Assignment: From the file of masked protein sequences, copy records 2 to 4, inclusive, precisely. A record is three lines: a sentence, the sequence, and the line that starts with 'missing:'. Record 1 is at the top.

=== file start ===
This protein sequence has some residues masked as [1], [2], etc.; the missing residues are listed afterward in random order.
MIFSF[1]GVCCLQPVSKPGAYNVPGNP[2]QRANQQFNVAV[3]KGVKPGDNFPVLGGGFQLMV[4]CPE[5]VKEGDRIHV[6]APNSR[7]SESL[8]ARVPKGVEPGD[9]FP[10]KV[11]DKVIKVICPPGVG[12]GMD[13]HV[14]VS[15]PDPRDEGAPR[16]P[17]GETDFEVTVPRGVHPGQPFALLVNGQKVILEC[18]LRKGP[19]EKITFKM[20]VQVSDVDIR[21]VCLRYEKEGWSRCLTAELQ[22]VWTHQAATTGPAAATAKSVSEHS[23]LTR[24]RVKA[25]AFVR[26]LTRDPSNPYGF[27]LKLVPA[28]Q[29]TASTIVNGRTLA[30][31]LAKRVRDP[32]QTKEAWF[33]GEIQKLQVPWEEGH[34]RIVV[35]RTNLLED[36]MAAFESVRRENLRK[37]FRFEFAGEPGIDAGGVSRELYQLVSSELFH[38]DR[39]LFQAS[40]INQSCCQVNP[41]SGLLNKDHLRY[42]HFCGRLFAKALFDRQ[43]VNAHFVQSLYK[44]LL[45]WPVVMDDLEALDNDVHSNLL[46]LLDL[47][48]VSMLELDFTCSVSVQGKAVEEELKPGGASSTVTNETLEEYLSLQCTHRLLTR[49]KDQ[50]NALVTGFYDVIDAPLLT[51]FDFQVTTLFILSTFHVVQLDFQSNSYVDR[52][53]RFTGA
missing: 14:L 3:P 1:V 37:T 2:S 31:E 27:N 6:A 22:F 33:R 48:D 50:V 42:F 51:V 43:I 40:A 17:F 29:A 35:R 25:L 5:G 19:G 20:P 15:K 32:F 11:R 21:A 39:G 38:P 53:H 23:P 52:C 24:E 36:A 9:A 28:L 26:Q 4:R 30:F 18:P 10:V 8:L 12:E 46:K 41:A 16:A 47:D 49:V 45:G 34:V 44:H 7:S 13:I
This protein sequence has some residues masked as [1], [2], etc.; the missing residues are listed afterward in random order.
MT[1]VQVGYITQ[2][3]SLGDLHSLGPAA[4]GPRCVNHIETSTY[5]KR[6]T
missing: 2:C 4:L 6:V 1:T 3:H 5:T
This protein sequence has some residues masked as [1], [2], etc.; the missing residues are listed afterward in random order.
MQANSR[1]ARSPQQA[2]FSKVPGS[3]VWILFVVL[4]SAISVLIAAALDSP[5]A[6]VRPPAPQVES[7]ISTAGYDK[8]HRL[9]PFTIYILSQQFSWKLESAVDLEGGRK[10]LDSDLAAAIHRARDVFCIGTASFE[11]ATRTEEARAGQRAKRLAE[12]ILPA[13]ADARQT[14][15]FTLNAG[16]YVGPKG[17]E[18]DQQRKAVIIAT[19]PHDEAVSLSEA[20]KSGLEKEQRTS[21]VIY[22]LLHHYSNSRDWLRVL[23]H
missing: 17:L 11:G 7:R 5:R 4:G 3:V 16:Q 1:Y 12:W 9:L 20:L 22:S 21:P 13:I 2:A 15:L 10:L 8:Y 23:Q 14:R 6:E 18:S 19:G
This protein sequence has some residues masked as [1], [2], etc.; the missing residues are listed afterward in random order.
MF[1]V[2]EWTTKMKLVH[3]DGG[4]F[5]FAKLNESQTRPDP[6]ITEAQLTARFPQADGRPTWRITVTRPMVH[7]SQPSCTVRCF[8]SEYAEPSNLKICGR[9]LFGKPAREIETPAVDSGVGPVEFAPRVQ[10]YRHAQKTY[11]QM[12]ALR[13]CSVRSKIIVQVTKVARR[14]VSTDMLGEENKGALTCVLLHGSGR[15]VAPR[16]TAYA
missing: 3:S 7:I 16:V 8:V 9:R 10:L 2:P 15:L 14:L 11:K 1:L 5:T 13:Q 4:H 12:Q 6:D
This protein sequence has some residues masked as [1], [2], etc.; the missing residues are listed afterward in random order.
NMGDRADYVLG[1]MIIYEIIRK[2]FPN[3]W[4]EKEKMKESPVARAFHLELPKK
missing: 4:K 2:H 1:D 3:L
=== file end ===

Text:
This protein sequence has some residues masked as [1], [2], etc.; the missing residues are listed afterward in random order.
MT[1]VQVGYITQ[2][3]SLGDLHSLGPAA[4]GPRCVNHIETSTY[5]KR[6]T
missing: 2:C 4:L 6:V 1:T 3:H 5:T
This protein sequence has some residues masked as [1], [2], etc.; the missing residues are listed afterward in random order.
MQANSR[1]ARSPQQA[2]FSKVPGS[3]VWILFVVL[4]SAISVLIAAALDSP[5]A[6]VRPPAPQVES[7]ISTAGYDK[8]HRL[9]PFTIYILSQQFSWKLESAVDLEGGRK[10]LDSDLAAAIHRARDVFCIGTASFE[11]ATRTEEARAGQRAKRLAE[12]ILPA[13]ADARQT[14][15]FTLNAG[16]YVGPKG[17]E[18]DQQRKAVIIAT[19]PHDEAVSLSEA[20]KSGLEKEQRTS[21]VIY[22]LLHHYSNSRDWLRVL[23]H
missing: 17:L 11:G 7:R 5:R 4:G 3:V 16:Q 1:Y 12:W 9:L 20:L 22:S 21:P 13:I 2:A 15:L 10:L 8:Y 23:Q 14:R 6:E 18:S 19:G
This protein sequence has some residues masked as [1], [2], etc.; the missing residues are listed afterward in random order.
MF[1]V[2]EWTTKMKLVH[3]DGG[4]F[5]FAKLNESQTRPDP[6]ITEAQLTARFPQADGRPTWRITVTRPMVH[7]SQPSCTVRCF[8]SEYAEPSNLKICGR[9]LFGKPAREIETPAVDSGVGPVEFAPRVQ[10]YRHAQKTY[11]QM[12]ALR[13]CSVRSKIIVQVTKVARR[14]VSTDMLGEENKGALTCVLLHGSGR[15]VAPR[16]TAYA
missing: 3:S 7:I 16:V 8:V 9:R 10:L 2:P 15:L 14:L 11:K 1:L 5:T 13:Q 4:H 12:Q 6:D